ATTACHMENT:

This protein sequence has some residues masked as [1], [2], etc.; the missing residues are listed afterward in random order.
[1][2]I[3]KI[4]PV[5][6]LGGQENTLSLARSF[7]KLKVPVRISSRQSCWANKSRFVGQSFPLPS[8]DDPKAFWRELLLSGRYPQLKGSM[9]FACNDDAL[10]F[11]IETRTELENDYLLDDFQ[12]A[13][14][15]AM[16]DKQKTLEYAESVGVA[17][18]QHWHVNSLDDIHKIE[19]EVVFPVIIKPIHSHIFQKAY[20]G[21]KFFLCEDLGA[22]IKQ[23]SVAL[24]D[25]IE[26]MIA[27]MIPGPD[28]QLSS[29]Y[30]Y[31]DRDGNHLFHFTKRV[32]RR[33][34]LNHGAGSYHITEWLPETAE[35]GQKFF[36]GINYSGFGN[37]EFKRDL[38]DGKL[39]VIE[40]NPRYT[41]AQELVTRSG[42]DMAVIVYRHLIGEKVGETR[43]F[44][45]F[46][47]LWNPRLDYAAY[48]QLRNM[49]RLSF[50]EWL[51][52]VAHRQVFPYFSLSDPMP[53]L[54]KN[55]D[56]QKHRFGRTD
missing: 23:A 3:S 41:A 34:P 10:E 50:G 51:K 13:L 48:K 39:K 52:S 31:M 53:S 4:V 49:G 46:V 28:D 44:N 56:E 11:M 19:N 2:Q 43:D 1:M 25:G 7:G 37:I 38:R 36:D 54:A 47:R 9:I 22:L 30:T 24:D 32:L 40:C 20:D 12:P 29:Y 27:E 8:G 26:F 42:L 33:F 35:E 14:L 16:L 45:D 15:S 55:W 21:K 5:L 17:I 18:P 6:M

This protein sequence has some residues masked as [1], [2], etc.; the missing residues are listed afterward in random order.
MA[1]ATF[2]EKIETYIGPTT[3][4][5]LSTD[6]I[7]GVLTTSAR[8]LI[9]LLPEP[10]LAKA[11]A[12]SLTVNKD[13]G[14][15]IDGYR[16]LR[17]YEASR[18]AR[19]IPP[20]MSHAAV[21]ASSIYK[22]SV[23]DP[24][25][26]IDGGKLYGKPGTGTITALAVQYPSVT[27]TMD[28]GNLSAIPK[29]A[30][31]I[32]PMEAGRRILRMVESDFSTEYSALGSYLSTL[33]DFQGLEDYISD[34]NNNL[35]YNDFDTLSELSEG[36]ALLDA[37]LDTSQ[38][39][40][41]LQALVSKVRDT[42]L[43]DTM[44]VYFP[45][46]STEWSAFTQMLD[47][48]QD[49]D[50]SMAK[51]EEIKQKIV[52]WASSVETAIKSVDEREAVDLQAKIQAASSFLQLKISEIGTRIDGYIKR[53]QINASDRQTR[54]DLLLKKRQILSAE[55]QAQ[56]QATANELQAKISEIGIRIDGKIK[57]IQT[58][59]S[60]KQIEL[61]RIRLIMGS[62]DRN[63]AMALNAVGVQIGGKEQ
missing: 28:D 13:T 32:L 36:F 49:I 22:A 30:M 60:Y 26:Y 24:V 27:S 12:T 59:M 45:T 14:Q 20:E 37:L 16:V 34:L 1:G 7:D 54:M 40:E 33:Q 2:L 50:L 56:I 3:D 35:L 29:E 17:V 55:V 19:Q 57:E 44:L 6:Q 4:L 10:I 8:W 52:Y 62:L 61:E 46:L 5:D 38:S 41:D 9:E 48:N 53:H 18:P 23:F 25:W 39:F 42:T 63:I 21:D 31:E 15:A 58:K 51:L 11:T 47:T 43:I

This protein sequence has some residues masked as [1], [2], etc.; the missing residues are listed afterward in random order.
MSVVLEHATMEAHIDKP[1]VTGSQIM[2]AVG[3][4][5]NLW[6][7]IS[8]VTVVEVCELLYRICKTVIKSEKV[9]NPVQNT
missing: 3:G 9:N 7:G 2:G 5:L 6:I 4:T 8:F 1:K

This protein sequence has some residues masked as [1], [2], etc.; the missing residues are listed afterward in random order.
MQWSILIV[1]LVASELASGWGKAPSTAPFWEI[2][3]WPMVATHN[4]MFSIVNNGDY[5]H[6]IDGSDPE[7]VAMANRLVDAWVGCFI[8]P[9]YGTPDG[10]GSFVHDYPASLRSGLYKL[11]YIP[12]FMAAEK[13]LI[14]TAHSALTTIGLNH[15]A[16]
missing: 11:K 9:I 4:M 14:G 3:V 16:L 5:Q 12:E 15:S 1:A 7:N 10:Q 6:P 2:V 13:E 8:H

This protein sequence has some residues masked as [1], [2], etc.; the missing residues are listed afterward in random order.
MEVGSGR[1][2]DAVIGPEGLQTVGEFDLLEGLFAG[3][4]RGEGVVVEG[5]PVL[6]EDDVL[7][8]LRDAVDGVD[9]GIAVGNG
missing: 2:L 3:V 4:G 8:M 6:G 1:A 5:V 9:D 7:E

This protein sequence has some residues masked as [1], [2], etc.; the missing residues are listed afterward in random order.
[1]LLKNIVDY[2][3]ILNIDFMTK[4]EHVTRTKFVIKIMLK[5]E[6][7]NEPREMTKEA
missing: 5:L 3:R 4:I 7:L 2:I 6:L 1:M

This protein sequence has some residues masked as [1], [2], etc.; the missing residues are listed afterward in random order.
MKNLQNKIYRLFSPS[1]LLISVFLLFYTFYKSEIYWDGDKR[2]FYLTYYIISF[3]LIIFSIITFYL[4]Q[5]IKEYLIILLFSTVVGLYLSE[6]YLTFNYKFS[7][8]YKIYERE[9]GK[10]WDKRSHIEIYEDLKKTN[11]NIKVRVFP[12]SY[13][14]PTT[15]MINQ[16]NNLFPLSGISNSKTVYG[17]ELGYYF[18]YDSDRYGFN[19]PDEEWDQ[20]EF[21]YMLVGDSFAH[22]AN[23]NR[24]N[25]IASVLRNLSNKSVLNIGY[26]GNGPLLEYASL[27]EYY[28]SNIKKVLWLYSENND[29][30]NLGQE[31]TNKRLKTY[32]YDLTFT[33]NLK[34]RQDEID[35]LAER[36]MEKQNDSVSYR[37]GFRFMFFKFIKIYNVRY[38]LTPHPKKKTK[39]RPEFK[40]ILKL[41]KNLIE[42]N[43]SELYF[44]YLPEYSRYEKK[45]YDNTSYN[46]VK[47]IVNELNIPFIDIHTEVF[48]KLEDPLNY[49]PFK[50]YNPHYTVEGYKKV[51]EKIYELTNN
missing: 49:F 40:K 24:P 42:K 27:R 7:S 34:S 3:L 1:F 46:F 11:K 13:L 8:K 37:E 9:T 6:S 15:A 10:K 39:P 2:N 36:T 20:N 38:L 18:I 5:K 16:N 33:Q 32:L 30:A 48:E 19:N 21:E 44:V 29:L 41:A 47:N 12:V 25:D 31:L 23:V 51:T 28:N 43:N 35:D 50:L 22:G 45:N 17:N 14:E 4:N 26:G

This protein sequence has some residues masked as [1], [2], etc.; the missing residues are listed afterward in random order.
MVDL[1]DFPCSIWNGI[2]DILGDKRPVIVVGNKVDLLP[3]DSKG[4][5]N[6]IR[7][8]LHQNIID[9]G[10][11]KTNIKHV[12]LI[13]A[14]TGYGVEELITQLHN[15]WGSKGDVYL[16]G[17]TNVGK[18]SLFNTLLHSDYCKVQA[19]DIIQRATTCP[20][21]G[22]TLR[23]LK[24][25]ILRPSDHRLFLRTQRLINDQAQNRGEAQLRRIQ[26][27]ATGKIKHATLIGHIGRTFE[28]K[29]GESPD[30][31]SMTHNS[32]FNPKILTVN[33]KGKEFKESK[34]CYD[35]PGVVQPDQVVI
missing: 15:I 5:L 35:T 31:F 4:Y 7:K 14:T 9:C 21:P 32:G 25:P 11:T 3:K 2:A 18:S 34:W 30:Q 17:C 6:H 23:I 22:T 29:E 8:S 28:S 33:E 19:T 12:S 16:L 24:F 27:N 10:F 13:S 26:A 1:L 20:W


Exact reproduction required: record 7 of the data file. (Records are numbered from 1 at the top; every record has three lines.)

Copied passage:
This protein sequence has some residues masked as [1], [2], etc.; the missing residues are listed afterward in random order.
MKNLQNKIYRLFSPS[1]LLISVFLLFYTFYKSEIYWDGDKR[2]FYLTYYIISF[3]LIIFSIITFYL[4]Q[5]IKEYLIILLFSTVVGLYLSE[6]YLTFNYKFS[7][8]YKIYERE[9]GK[10]WDKRSHIEIYEDLKKTN[11]NIKVRVFP[12]SY[13][14]PTT[15]MINQ[16]NNLFPLSGISNSKTVYG[17]ELGYYF[18]YDSDRYGFN[19]PDEEWDQ[20]EF[21]YMLVGDSFAH[22]AN[23]NR[24]N[25]IASVLRNLSNKSVLNIGY[26]GNGPLLEYASL[27]EYY[28]SNIKKVLWLYSENND[29][30]NLGQE[31]TNKRLKTY[32]YDLTFT[33]NLK[34]RQDEID[35]LAER[36]MEKQNDSVSYR[37]GFRFMFFKFIKIYNVRY[38]LTPHPKKKTK[39]RPEFK[40]ILKL[41]KNLIE[42]N[43]SELYF[44]YLPEYSRYEKK[45]YDNTSYN[46]VK[47]IVNELNIPFIDIHTEVF[48]KLEDPLNY[49]PFK[50]YNPHYTVEGYKKV[51]EKIYELTNN
missing: 49:F 40:K 24:P 42:K 27:R 7:S 34:S 3:L 1:F 46:F 11:K 13:L 8:K 37:E 9:T 6:S 15:A 10:K 39:P 2:N 36:T 20:N 38:L 18:I 5:K 16:N 33:Q 32:L 30:A 48:E 19:N 21:E 44:V 29:L 41:A 47:N 12:V 25:D 31:L 23:V 51:T 28:N 43:N 35:D 50:L 22:G 45:N 17:N 14:E 4:N 26:G